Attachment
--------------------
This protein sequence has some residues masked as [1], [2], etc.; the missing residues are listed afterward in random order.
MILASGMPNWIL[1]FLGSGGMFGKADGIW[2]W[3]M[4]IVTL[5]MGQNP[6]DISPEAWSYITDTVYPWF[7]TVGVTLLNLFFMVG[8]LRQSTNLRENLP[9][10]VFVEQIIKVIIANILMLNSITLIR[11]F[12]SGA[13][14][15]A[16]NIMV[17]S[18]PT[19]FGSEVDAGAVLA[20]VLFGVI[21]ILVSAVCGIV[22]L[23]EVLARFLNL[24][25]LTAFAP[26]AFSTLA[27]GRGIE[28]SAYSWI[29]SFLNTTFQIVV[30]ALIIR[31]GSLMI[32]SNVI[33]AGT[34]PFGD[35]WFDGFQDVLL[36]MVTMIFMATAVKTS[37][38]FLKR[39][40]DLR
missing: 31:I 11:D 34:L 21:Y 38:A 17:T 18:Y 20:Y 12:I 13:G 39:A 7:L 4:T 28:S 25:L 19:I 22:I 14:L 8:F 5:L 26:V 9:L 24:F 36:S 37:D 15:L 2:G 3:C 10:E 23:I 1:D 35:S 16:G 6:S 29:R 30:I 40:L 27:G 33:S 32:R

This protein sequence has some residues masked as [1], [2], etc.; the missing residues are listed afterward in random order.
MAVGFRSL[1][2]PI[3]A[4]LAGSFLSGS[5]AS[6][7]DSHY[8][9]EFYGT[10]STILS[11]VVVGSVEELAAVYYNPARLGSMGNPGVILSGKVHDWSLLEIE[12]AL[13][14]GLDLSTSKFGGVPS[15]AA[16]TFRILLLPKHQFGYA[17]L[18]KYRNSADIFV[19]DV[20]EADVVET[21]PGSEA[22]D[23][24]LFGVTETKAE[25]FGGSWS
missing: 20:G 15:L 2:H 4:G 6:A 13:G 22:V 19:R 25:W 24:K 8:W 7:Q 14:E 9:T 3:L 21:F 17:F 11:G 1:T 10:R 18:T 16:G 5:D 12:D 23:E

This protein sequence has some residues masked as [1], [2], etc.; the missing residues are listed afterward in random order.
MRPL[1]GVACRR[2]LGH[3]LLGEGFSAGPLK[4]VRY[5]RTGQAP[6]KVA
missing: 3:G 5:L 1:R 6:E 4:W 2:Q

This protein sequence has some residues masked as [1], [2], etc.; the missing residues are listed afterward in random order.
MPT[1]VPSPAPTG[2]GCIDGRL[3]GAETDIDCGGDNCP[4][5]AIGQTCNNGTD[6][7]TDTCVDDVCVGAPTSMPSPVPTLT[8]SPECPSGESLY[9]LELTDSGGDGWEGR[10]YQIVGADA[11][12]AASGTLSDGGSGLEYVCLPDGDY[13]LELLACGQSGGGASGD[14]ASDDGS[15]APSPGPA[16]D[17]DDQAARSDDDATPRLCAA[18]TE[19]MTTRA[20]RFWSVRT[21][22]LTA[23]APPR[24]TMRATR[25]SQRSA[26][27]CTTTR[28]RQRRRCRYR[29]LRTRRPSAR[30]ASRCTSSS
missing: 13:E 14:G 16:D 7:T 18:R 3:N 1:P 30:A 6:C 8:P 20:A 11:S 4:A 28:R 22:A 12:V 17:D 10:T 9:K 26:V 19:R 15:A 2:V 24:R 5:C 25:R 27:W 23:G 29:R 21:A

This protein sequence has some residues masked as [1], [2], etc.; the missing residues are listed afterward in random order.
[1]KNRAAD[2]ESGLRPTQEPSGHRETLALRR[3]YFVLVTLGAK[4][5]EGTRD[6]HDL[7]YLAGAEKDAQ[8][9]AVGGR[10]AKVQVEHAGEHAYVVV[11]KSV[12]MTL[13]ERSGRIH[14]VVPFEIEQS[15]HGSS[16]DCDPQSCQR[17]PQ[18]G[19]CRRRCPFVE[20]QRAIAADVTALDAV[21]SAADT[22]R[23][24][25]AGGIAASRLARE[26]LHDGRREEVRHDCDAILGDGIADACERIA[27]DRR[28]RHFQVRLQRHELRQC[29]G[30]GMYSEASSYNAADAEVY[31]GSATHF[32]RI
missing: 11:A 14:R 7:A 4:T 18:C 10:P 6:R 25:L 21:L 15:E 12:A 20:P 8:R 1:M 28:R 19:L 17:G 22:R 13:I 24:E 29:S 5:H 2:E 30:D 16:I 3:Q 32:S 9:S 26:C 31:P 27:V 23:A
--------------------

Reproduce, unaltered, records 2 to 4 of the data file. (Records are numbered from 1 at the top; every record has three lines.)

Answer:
This protein sequence has some residues masked as [1], [2], etc.; the missing residues are listed afterward in random order.
MAVGFRSL[1][2]PI[3]A[4]LAGSFLSGS[5]AS[6][7]DSHY[8][9]EFYGT[10]STILS[11]VVVGSVEELAAVYYNPARLGSMGNPGVILSGKVHDWSLLEIE[12]AL[13][14]GLDLSTSKFGGVPS[15]AA[16]TFRILLLPKHQFGYA[17]L[18]KYRNSADIFV[19]DV[20]EADVVET[21]PGSEA[22]D[23][24]LFGVTETKAE[25]FGGSWS
missing: 20:G 15:L 2:H 4:G 6:A 13:G 22:V 19:R 25:W 24:K 8:W 7:Q 14:E 9:T 3:L 21:F 17:F 11:G 1:T 10:R 18:T 16:G 5:D 12:D 23:E

This protein sequence has some residues masked as [1], [2], etc.; the missing residues are listed afterward in random order.
MRPL[1]GVACRR[2]LGH[3]LLGEGFSAGPLK[4]VRY[5]RTGQAP[6]KVA
missing: 3:G 5:L 1:R 6:E 4:W 2:Q

This protein sequence has some residues masked as [1], [2], etc.; the missing residues are listed afterward in random order.
MPT[1]VPSPAPTG[2]GCIDGRL[3]GAETDIDCGGDNCP[4][5]AIGQTCNNGTD[6][7]TDTCVDDVCVGAPTSMPSPVPTLT[8]SPECPSGESLY[9]LELTDSGGDGWEGR[10]YQIVGADA[11][12]AASGTLSDGGSGLEYVCLPDGDY[13]LELLACGQSGGGASGD[14]ASDDGS[15]APSPGPA[16]D[17]DDQAARSDDDATPRLCAA[18]TE[19]MTTRA[20]RFWSVRT[21][22]LTA[23]APPR[24]TMRATR[25]SQRSA[26][27]CTTTR[28]RQRRRCRYR[29]LRTRRPSAR[30]ASRCTSSS
missing: 13:E 14:G 16:D 7:T 18:R 3:N 1:P 30:A 6:C 8:P 20:A 11:S 4:A 28:R 22:A 12:V 17:D 10:T 9:K 26:V 19:R 15:A 2:V 24:R 5:C 25:R 27:W 23:G 29:R 21:A